Thursday, June 27, 2013

Cancer cures and conspiracies! Oh my!

Now this post on cancer cures and conspiracies hits the mark this morning.  I cannot tell you how many extensively forwarded (FWD:FWD:FWD:....) emails I have gotten, titled something to the effect of "Beware, Science points to so and so causing cancer....", where I have to scroll all the way to the bottom only to find false information. (And yes, mom, all a number of them are from you.) Example:
Bananas can cure depression, PMS, anemia, blood pressure, constipation, heartburn, mosquito bites, stress, stroke, warts - just to name a few. And it also boosts your IQ to 200!! Don't forget to pass this on!
Yup, it's that bad. I'm not saying that bananas aren't good for you, but it clearly follows the Filipino joke where we say bananas are good for acne since you won't find monkeys with pimples. If bananas were the ultimate cure all, then we should all be on banana diet. Seriously, without citing references, you cannot ascertain the credibility of these reports.  

Now, how about this one on Asparagus?
"My Mom had been taking the full-stalk canned style asparagus that she pureed and she took 4 tablespoons in the morning and 4 tablespoons later in the day... Her oncologist said she does not need to see him for 3 months."

It even goes on to cite a reference! And more - it cites case studies:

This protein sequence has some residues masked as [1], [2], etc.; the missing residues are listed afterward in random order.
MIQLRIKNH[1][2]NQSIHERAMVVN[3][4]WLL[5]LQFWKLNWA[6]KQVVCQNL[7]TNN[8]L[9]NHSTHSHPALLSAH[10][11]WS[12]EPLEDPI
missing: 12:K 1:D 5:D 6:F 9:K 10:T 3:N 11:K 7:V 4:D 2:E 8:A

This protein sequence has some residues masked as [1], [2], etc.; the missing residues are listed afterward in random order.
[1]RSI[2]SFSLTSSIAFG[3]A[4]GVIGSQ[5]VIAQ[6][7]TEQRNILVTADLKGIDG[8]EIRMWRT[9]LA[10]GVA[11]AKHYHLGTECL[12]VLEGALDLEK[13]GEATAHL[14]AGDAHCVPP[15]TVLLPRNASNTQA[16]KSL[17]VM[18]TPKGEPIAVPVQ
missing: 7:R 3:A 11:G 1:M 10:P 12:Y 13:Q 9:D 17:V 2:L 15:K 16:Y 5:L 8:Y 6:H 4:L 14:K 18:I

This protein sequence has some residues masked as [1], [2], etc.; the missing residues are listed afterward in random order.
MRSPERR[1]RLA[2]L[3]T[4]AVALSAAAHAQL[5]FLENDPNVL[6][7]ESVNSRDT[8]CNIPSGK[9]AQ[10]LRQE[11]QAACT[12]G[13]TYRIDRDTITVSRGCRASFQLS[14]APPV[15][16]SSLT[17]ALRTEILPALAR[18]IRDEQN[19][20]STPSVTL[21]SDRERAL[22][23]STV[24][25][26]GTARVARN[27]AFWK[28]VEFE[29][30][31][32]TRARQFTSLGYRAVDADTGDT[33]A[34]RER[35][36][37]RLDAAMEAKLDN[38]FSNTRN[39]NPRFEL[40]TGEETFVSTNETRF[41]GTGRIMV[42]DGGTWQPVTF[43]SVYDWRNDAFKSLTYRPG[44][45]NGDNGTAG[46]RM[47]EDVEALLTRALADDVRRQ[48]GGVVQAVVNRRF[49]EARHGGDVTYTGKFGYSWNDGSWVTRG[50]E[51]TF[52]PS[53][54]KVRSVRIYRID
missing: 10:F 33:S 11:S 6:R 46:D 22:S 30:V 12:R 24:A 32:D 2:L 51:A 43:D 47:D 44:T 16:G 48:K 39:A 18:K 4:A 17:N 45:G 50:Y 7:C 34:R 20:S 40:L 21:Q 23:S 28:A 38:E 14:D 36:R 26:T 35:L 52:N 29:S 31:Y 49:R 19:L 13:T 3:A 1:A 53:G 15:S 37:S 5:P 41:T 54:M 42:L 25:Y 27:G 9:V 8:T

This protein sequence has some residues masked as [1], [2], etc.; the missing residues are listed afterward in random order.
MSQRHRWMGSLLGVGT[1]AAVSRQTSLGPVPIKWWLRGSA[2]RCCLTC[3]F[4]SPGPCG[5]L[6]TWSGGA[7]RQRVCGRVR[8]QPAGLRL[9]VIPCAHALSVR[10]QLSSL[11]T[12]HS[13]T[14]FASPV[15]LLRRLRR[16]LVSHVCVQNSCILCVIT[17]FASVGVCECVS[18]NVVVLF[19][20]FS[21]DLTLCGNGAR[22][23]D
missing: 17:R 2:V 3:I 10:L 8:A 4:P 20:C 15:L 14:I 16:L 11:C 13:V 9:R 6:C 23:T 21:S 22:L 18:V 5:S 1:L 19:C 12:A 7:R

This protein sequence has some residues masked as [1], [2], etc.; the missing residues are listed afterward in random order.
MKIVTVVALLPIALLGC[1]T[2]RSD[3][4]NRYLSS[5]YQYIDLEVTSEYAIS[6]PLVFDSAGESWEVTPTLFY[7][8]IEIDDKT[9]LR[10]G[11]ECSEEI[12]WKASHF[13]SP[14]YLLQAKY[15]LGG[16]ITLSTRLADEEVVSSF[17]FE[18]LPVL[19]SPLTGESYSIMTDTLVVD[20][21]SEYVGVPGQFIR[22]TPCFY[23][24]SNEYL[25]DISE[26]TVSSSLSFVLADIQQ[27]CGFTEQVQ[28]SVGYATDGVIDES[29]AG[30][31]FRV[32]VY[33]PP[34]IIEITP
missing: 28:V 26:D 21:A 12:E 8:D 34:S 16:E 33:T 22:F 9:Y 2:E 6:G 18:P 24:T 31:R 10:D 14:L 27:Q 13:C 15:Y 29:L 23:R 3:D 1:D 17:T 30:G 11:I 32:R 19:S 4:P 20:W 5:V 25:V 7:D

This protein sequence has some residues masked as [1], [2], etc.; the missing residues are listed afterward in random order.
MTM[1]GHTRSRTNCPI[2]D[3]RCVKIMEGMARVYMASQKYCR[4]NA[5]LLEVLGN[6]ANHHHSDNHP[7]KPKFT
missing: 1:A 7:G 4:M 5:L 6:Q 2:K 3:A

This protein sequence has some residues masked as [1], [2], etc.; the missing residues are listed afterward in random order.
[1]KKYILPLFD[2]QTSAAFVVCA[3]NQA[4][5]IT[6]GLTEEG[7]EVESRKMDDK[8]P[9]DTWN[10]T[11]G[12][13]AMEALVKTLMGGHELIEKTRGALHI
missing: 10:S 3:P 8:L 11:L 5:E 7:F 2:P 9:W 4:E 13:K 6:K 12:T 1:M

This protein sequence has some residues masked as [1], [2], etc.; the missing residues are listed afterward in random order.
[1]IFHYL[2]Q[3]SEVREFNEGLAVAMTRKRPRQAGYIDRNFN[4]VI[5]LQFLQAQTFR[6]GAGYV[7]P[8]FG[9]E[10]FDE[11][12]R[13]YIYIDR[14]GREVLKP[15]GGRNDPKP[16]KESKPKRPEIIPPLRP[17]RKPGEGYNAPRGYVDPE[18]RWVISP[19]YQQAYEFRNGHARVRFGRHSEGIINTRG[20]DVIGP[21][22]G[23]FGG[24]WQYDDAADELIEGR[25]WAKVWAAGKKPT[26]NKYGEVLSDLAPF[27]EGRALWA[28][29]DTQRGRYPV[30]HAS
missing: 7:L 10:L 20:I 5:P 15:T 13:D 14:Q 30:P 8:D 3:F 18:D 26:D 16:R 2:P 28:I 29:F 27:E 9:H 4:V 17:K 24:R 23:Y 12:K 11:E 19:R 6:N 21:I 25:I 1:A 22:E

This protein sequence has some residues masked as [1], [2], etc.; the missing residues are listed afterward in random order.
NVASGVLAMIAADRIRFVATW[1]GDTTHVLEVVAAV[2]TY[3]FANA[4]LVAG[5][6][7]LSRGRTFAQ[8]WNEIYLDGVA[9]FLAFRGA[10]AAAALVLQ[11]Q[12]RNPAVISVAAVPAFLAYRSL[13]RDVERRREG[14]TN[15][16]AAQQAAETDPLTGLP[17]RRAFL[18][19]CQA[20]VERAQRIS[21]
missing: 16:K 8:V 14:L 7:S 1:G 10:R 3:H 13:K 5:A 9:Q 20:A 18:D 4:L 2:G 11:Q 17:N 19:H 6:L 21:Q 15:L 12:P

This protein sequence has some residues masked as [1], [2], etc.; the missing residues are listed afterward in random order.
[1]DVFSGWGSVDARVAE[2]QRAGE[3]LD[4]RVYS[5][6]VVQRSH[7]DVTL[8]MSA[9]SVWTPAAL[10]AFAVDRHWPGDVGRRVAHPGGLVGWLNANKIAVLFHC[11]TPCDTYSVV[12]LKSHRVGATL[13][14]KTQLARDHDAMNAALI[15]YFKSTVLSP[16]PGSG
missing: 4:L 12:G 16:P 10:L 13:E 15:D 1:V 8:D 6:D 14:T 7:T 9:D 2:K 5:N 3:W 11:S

THE ARTICLE: Several years ago, I had a man seeking asparagus for a friend who had cancer. He gave me a photocopied copy of an article, entitled, Asparagus for cancer 'printed in Cancer News Journal, December 1979. I will share it here, just as it was shared with me: I am a biochemist, and have specialized in the relation of diet to health for over 50 years. Several years ago, I learned of the discovery of Richard R. Vensal, D.D.S. that asparagus might cure cancer. Since then, I have worked with him on his project We have accumulated a number of favorable case histories. Here are a few examples
Case No. 1, A man with an almost hopeless case of Hodgkin's disease (cancer of the lymph glands) who was completely incapacitated. Within 1 year of starting the asparagus therapy, his doctors were unable to detect any signs of cancer, and he was back on a schedule of strenuous exercise."
Cases 2 - 4 showed the amazing effects of canned asparagus too. (Note: Jen scrolls eyes.) It ranged from curing cancer to kidney stones, and even referred to experiments done in 1739. 
Here's the point: if you're going to pass on something as a scientific information, make sure you check the references given that there are many gullible souls out there, my relatives included. And if you're citing a reference, make sure it's credible, and not on the Retraction Watch list. Alternatively, you can always check on, which has served me well in debunking such myths. In this electronic age, the internet serves as a double-edged sword.  It makes it easy to pass on false information, but thankfully, it also makes it easy to check the reliability of these purported studies. So, when you weild that sword, make sure you're not using the blunt side.

Wednesday, June 19, 2013

Strawberry-filled dreams